PERSONAL EXPLANATION; Congressional Record Vol. 157, No. 147
(Extensions of Remarks - October 04, 2011)

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[Extensions of Remarks]
[Page E1760]
From the Congressional Record Online through the Government Publishing Office []

                          PERSONAL EXPLANATION


                         HON. NICK J. RAHALL II

                            of west virginia

                    in the house of representatives

                        Tuesday, October 4, 2011

  Mr. RAHALL. Mr. Speaker, I regret that I was prevented from casting 
votes during last Monday night's session due to repeated delays of a 
flight from Charleston, West Virginia, to Washington. Had I been 
present, I would have voted in support of all three measures brought 
before the House--H.R. 686, H.R. 765, and H.R. 670.
  The flight, originally scheduled to depart at 4:50 p.m., did not 
leave Charleston until after 9 p.m., more than four hours late. In that 
time, the airline offered numerous excuses--maintenance, delayed 
flights that had backed up the system. Numerous alternative departure 
times were put forward and then retracted. Within one four-minute span, 
the airline emailed four different departure and arrival times. At 
moments, the arrival/departure information was so confused that the 
airplane would have had to violate the laws of physics in order to 
abide by the airline schedule. This is an all too often occurrence and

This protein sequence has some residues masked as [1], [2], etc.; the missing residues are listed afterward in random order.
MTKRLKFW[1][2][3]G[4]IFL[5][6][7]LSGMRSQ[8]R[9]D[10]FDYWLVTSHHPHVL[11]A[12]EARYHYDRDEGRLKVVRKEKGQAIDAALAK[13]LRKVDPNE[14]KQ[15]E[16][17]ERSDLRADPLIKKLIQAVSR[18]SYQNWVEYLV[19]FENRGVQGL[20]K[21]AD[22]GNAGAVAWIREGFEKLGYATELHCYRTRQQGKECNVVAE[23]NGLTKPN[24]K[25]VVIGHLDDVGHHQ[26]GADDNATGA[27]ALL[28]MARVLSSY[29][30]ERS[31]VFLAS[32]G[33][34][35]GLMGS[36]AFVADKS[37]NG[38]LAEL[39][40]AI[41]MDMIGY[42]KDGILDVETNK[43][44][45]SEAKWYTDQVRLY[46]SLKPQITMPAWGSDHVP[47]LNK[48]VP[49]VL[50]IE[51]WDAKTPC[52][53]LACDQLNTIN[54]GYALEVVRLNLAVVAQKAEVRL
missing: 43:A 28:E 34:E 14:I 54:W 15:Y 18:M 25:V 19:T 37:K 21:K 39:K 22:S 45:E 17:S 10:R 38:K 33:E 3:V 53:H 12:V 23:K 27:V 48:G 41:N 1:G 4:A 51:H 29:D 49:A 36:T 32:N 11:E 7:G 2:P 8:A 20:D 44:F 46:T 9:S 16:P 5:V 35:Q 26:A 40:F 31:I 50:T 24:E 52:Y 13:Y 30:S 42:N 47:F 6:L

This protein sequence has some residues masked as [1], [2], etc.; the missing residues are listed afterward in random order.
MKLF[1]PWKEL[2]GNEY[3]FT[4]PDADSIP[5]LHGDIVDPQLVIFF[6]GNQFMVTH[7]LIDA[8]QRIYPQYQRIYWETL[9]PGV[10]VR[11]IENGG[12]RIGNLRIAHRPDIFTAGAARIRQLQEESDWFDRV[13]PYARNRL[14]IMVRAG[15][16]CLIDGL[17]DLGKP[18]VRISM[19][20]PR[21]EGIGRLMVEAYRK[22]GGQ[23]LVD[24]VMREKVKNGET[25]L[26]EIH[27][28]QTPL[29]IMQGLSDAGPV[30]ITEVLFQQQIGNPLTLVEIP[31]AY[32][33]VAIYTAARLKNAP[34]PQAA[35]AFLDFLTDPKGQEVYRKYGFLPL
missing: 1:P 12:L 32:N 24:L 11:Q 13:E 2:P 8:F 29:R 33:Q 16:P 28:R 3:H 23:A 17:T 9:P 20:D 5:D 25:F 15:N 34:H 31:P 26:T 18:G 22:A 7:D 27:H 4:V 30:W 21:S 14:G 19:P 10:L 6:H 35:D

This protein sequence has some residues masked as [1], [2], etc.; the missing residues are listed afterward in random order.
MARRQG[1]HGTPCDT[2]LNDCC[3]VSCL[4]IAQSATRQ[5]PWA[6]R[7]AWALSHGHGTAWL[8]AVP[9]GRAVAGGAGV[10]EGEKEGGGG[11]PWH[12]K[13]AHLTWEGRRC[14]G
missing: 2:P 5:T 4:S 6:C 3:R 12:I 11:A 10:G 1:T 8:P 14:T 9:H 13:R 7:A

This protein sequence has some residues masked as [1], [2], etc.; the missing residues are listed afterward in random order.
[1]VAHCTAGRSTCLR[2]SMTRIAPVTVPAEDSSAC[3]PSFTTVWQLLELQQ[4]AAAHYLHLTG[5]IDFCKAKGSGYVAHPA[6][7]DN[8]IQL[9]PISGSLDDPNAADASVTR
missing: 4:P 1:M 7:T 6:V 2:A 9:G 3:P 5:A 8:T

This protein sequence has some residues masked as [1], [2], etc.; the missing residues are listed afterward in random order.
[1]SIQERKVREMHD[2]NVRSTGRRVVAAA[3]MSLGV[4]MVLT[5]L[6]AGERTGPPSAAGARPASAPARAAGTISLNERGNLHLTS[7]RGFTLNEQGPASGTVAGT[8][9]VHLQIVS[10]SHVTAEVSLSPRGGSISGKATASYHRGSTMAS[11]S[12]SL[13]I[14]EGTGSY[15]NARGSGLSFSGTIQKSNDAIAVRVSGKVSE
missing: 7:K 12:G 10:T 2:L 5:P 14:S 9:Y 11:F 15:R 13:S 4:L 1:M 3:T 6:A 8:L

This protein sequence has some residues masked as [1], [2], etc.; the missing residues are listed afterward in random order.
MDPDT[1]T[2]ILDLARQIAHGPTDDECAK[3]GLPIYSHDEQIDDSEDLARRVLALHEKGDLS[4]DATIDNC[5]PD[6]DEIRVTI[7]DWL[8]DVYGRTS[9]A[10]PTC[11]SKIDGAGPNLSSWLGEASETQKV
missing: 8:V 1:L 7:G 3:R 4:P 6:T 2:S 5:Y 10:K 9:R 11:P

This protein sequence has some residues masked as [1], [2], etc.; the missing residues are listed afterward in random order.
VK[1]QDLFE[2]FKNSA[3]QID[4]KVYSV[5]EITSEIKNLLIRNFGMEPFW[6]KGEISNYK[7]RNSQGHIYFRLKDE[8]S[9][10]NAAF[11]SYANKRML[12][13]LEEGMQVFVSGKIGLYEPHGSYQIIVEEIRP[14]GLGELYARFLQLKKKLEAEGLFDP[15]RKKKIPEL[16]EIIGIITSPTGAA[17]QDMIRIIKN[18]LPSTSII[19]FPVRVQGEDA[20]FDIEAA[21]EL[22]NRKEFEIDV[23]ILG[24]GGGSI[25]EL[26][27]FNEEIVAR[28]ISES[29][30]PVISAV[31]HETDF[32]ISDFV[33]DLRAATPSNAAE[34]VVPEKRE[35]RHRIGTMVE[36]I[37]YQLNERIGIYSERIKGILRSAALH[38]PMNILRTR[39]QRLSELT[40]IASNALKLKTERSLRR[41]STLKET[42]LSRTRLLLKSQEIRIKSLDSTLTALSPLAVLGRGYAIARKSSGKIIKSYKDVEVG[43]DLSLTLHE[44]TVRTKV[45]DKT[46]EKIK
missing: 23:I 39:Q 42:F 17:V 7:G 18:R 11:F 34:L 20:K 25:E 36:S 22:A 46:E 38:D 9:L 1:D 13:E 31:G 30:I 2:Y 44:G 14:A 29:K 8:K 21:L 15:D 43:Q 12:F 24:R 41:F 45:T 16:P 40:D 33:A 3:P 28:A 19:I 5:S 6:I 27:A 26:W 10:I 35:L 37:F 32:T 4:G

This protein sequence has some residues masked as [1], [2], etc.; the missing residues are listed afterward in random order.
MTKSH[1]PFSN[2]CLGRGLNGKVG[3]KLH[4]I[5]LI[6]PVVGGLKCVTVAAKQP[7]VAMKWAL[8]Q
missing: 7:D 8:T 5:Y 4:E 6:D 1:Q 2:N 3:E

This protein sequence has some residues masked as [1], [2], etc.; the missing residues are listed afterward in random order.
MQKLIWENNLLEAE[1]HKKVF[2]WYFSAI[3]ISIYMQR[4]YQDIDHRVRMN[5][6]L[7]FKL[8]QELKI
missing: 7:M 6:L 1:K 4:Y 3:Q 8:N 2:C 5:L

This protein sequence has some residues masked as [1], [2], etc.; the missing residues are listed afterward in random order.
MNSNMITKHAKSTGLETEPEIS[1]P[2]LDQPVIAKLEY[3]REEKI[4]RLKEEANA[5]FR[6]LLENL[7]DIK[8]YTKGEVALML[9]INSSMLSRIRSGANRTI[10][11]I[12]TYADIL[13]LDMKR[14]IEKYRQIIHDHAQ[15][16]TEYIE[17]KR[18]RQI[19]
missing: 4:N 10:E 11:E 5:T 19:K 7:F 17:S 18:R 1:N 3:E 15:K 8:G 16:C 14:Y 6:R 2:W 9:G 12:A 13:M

often maintenance delay excuses are used to cover crew issues and/or 
other problems.
  Needless to say, all passengers were inconvenienced and the airline's 
explanations were wholly unsatisfactory. This flight delay prevented me 
from carrying out my Constitutional duty to represent the people of 
southern West Virginia: I feel I owe them and this body an explanation 
about why that was not possible last night.
  I recognize that flight delays happen and perhaps at times no one is 
to blame. But, given how disruptive and costly delays and cancellations 
can be, travelers ought to be able to depend upon consistent, timely 
air service to all communities, even in rural areas.
  Rural communities depend on air service like any other communities. 
It connects us to the global economy. Our businesses need to ship their 
goods. Our families, workers, and students need to travel. We need 
reliable, dependable air service. According to GAO, airports in rural 
communities have higher rates of delays and cancellations than airports 
in larger communities. That's simply not acceptable.
  As the Ranking Member on the Committee on Transportation and 
Infrastructure, I feel acutely aware of the transportation challenges 
this nation faces, and as I sat in that airport last evening--like so 
many other passengers at that airport and others across the nation--I 
was frustrated by the delay, annoyed at the changing excuses offered by 
the airline, and angered that I was unable to get to work on time.
  During all that time that I sat in the airport, I had plenty of time 
to think and to boil over that I was sitting there at the mercy of an 
airline whose veracity continued to come into increasing doubt. But I 
also had time to ponder our work here.
  We are in a great debate in this country about our federal budget, 
while at the same time we are struggling to get people back to work and 
get our economic engine humming again. I believe that improving our 
transportation system has to be one of our top priorities. We need to 
do more to ensure the efficient transportation of people and goods. We 
need to stop announcing delay, after delay. We need to stop offering 
political excuses.
  Otherwise, while we hold the future of our citizens captive, forcing 
them to wait and wait, we will only succeed in making them more and 
more frustrated and angry.
  We had better get off our duffs, come together, and make some real 
progress on a longterm measure that will ensure improvements to our 
transportation system and greater safety and reliability to business 
and the traveling public. And we had better do it soon.